That isn’t to say Watkins believes every tribal tradition is “true.”

“But I do believe most of them carry within them kernels of truth of use to researchers. It seems imprudent to dismiss any possible line of evidence,” he said. (VOA)

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Manoj Bajpayee is an amazing actor and a team player on set: Sidharth Malhotra

Sidharth Malhotra on Thursday treated his fans to a question and answer session over Twitter.

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Actor Sidharth Malhotra
Actor Sidharth Malhotra. Wikimedia Commons

November 7, 2017: Actor Sidharth Malhotra, who will be seen sharing screen space with Manoj Bajpayee in “Aiyaary”, says the National Award winning actor is amazing and a team player.

Sidharth Malhotra on Thursday treated his fans to a question and answer session over Twitter.

A user asked the “Student Of The Year” actor about his experience working with Manoj in “Aiyaary”.

Sidharth replied: “He’s an amazing actor and a team player on set.”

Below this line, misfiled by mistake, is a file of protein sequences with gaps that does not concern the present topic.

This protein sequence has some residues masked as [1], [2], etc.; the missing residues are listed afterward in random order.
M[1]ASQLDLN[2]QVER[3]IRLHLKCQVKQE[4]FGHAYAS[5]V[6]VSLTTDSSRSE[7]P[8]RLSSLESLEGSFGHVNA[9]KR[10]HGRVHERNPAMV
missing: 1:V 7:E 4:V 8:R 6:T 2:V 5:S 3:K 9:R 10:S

“Aiyaary”, set in Delhi, London and Kashmir, revolves around two strong-minded Army officers having completely different views, yet right in their own ways. It is a real-life story based on the relationship between a mentor and a protege.

Presented by Plan C and Jayantilal Gada (Pen), the project is produced by Shital Bhatia, Dhaval Jayantilal Gada, Motion Picture Capital.

When asked about the development of the film, Sidharth replied: “Awesome. Excited to show it in a few months.”

Sidharth, 32, also described his “Brothers” co-star Akshay Kumar as his “brother from another mother.”(IANS)

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JY Pillay: Indian Origin Civil Servant Appointed as the Acting President of Singapore

As CPA Chairman since 2005, Pillay has been acting President each time the President goes on an overseas trip

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Acting President of Singapore
JY Pillay. Youtube
  • JY Pillay has been appointed as the acting President of Singapore
  • Pillay, also the Chairman of the Council of Presidential Advisers, is a veteran civil servant of Indian Origin
  • The Singapore polls take place on 23rd September

September 2, 2017: Indian-origin veteran civil servant JY Pillay on Friday took over as Singapore’s acting President until a new head of the state is elected later this month.